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New Zealand's manuka honey industry has arranged for two laboratories in Asia and Europe to test for the special antibacterial activity present in some strains of manuka honey, to make it easier for supermarket chains and other offshore customers to verify its quality.
The labs are additional to two already used in New Zealand by processors and exporters.
Active Manuka Honey Association (AMHA) general manager John Rawlcliffe said the laboratories will be able to use not only tests on anti-bacterial activity but also objective chemical markers such as the methylglyoxal content.
The association has in recent years been caught up in a row between manuka honey companies over the best way to label the anti-bacterial qualities of active manuka honey, but Mr Rawlcliffe said today that it was important to have the domestic industry working together, because its main competition was offshore.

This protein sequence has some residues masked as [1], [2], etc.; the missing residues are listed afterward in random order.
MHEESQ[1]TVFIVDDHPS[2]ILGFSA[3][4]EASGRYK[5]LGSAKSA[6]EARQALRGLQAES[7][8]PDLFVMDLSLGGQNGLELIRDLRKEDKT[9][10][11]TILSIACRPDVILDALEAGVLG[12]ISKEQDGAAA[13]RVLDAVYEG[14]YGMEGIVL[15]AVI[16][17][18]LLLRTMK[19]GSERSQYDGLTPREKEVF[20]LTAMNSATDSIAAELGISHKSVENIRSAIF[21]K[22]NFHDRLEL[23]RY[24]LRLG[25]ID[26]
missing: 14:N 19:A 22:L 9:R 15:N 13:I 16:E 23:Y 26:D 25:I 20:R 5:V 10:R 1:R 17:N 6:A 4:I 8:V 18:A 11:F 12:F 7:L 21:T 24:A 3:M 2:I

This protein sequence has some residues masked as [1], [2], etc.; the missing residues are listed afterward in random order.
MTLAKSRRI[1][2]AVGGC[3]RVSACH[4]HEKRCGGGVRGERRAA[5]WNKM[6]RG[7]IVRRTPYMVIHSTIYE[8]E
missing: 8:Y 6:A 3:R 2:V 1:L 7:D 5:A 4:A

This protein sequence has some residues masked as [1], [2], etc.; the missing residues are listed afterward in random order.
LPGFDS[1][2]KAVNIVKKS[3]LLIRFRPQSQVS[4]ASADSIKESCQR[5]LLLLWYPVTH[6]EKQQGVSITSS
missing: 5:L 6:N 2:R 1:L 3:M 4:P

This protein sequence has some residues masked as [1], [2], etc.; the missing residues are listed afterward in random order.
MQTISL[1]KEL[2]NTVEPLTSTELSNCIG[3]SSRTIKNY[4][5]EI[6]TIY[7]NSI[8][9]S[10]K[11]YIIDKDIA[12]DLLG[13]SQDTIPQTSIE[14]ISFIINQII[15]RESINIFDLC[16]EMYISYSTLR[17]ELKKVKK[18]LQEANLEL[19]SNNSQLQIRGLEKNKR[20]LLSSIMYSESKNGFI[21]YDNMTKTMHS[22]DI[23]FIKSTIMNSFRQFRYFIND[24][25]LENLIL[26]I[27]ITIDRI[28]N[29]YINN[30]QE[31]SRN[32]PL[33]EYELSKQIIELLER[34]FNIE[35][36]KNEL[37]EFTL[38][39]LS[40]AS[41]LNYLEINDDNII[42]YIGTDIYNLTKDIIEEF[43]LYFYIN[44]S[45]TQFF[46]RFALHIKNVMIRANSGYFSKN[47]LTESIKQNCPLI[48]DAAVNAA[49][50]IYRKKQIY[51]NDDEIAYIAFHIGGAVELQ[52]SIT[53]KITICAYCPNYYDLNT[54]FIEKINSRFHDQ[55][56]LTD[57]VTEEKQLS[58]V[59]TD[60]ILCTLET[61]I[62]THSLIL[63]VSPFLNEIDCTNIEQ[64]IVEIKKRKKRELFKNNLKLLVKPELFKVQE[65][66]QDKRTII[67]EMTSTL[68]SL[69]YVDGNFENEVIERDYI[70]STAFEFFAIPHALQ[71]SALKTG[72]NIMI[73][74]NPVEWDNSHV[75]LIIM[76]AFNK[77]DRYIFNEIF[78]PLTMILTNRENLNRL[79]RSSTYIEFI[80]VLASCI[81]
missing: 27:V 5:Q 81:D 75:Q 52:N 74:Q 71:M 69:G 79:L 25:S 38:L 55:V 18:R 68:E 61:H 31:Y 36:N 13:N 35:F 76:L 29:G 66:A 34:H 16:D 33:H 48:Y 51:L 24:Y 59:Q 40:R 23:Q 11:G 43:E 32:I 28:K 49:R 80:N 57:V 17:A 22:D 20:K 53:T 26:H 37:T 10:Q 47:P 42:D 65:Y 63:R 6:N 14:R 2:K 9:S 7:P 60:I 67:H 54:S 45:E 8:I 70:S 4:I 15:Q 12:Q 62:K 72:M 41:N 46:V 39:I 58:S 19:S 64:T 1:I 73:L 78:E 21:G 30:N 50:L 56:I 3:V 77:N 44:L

"The New Zealand honey market faces challenges from overseas.
"It needs to move past its own internal positioning and ensure that the honey standards can be protected and affirmed in an international market".
The association recognised the need to be professional, to show leadership and present a way forward for the industry that did not involve "finger-pointing".
AMHA previously has heavily focused on protecting its UMF (unique manuka factor) quality mark, and has argued against methylglyoxal being used alone as a measure of the honey's antibacterial properties.
Other companies outside the association favoured the measure because it was not part of the protected UMF labelling system.